Why interest rate rises are good news for ESG investors in Asia

A boom in climate-related funds in China and Japan has drawn more than $6.5 billion to ESG ETFs that invest in the Asia-Pacific region

Hong Kong's skyline. Asian companies are sheltered from the rising rates that are putting pressure on green energy investments, analysts say. Reuters
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Rising interest rates in the US and Europe are forcing environmentally focused investors to rethink a market long-considered a laggard on everything environmental, social and governance (ESG): Asia.

Asia’s climate and ESG-labelled equity exchange-traded funds are attracting the most inflows versus US and European peers since at least 2010. Fund launches are up. Even ESG funds sold in Europe are steadily increasing their exposure to Asia.

Asian companies are sheltered – at least on a relative basis – from the high-and-rising rates that are putting pressure on green energy investments, said Vicki Chi, a Hong Kong-based portfolio manager at Robeco.

Valuations are “very reasonable” and the region is “way under-investigated, way less hyped as a whole,” compared with developed countries, she added.

A boom in climate-related funds in China and Japan has drawn more than $6.5 billion to ESG ETFs that invest in the Asia-Pacific region. The sector is on track to attract $8.8 billion by the end of the year, data compiled by Bloomberg show.

By contrast, investors in comparable US funds are on pace to withdraw $4.3 billion on an annualised basis, as the Federal Reserve’s rate hikes since last March have ballooned to 525 basis points. In Europe, the biggest market for ESG investing, ETF inflows will be just under $2 billion.

In the first half of 2023, Schroders and other managers opened 47 new ESG funds domiciled in Asia Pacific across asset classes, according to researchers at Morningstar.

At the same time, Europe’s existing ESG funds are allocating incrementally more money to Asian investments – 11 per cent at the end of July, up from 10.6 per cent at the start of the year. Meanwhile, overall ESG fund launches in Europe are down 60 per cent, compared with last year.

Asia has been making steady gains among ESG investors, particularly those looking for less fraught, less bureaucratic alternatives to the US and Europe. This year, the region has particular appeal because inflation rates are lower and central banks have either stopped raising interest rates or are cutting them.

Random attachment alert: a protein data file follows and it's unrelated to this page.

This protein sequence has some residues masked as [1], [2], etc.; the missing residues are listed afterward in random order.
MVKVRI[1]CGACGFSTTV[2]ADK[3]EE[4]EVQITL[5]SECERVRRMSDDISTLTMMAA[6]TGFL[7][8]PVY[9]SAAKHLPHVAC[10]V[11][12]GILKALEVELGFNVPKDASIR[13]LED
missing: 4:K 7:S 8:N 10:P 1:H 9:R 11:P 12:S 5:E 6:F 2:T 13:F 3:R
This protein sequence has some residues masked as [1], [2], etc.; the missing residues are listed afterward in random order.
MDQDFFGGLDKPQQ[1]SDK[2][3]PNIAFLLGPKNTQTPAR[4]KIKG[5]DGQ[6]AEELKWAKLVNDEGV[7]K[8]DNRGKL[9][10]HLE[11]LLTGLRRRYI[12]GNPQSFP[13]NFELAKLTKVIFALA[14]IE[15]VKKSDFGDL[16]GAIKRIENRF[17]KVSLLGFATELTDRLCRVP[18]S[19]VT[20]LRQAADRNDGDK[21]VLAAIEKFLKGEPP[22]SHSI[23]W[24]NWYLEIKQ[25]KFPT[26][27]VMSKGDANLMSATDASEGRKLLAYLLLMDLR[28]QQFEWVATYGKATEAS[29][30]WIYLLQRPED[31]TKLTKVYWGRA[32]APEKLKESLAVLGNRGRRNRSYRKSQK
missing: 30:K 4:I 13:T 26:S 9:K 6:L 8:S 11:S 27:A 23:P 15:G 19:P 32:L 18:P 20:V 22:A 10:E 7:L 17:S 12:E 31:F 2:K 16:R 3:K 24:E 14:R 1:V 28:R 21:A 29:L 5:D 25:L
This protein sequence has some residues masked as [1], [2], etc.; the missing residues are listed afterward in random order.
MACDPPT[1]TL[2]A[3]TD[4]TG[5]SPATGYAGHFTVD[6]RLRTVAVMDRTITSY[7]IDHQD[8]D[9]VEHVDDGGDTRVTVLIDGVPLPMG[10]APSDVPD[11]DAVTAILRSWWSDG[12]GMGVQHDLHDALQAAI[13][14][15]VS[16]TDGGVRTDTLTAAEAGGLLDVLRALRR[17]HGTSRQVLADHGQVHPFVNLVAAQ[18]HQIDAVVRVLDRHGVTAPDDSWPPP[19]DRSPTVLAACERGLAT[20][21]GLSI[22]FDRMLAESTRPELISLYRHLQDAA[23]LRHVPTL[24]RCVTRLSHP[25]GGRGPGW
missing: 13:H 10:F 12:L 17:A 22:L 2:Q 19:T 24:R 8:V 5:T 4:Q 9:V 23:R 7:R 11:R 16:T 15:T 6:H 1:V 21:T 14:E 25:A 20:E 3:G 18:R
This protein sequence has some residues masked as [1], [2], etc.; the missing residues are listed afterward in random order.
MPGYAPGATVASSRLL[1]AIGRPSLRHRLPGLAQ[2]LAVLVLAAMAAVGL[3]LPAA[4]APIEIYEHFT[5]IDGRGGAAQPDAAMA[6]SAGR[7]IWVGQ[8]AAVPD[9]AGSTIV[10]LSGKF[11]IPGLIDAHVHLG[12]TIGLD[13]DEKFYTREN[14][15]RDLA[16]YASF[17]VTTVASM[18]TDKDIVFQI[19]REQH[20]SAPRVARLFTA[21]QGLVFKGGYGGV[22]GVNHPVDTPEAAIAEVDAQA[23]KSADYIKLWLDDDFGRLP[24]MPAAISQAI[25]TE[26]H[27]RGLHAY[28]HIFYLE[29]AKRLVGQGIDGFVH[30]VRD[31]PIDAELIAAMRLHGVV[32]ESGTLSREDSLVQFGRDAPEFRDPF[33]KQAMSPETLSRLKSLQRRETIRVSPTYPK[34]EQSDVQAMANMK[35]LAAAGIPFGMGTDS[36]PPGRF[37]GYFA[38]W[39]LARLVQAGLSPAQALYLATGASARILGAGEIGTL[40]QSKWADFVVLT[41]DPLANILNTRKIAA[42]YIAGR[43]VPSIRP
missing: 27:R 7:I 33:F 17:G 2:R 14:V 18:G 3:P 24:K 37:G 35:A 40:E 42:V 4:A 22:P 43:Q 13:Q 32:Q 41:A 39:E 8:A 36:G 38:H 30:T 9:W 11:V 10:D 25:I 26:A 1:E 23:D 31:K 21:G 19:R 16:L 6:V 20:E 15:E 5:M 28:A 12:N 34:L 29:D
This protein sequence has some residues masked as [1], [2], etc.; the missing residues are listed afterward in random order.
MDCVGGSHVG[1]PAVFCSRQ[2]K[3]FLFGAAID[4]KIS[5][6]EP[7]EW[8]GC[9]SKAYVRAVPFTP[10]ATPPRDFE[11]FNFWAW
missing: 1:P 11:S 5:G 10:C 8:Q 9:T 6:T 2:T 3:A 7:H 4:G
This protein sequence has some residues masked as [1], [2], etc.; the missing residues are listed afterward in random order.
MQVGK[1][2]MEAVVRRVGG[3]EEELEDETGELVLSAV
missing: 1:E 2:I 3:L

That’s a boon for renewable and clean energy focused investments, which tend to rely heavily on debt to finance projects.

In China, for example, falling interest rates are prompting investment in solar power plants, according to BloombergNEF. India, where most analysts expect the central bank to keep rates on hold for the foreseeable future, has become a rare bright spot in the onshore wind market.

Shares of Indian wind turbine maker Suzlon Energy have doubled this year, a sharp contrast with Danish rival Orsted, which plunged the most on record in August following a warning of impairments tied to surging rates.

The fund inflows in Asia partly “reflect investors’ perception that rates have likely peaked and, therefore, the next few years will support equity valuations via potential rate cuts,” said Xuan Sheng Ou Yong, ESG analyst at BNP Paribas Asset Management in Singapore.

In the US, policymakers left the target range for their benchmark rate unchanged earlier this month at 5.25 per cent to 5.5 per cent – a 22-year high. But fresh quarterly projections showed 12 of 19 officials favoured another rate hike in 2023, underscoring a desire to ensure inflation continues to decelerate.

In Asia, regulators also have improved environmental and governance reporting. China introduced more than a dozen policies in 2021 alone.

It’s also increased green bond regulation, added disclosure requirements for major emitters and launched a compliance carbon-trading system for the power sector, Sanford C. Bernstein strategists Zhihan Ma and Rupal Agarwal highlighted in a July note.

India and Japan have tightened oversight of ESG ratings providers, while Singapore and Hong Kong now require reporting aligned with emerging global standards. In Australia, authorities have proposed new required disclosures to capture supply-chain emissions.

“The more data we have, the better we can paint an accurate picture of what companies are really doing on the ground in terms of their sustainability integration or management,” said Stephanie Choi, sustainable and impact investing strategist at UBS Global Wealth Management in Hong Kong.

The combination of favourable rates, more investor awareness of environmental themes and better pricing for the region’s clean energy and electric vehicle stocks make this a good time to invest, said David Smith, a portfolio manager at Abrdn Asia. Valuations are “really quite attractive,” he said.

Moreover, the overall thesis that companies at the forefront of the energy transition will outperform in the long run still holds, according to the Bernstein analysts.

Total assets in Asian active and passive equity mandates were just $119 billion at the end of June, about 5 per cent of Europe’s and less than half of that in the US, according to Morningstar, leaving room for growth particularly at a time of heightened political and regulatory risks for ESG funds.

“At a time when ESG has come under pressure in the US, we are seeing a new dawn for ESG investing in Asia,” Bernstein analysts wrote.

Updated: September 30, 2023, 4:00 AM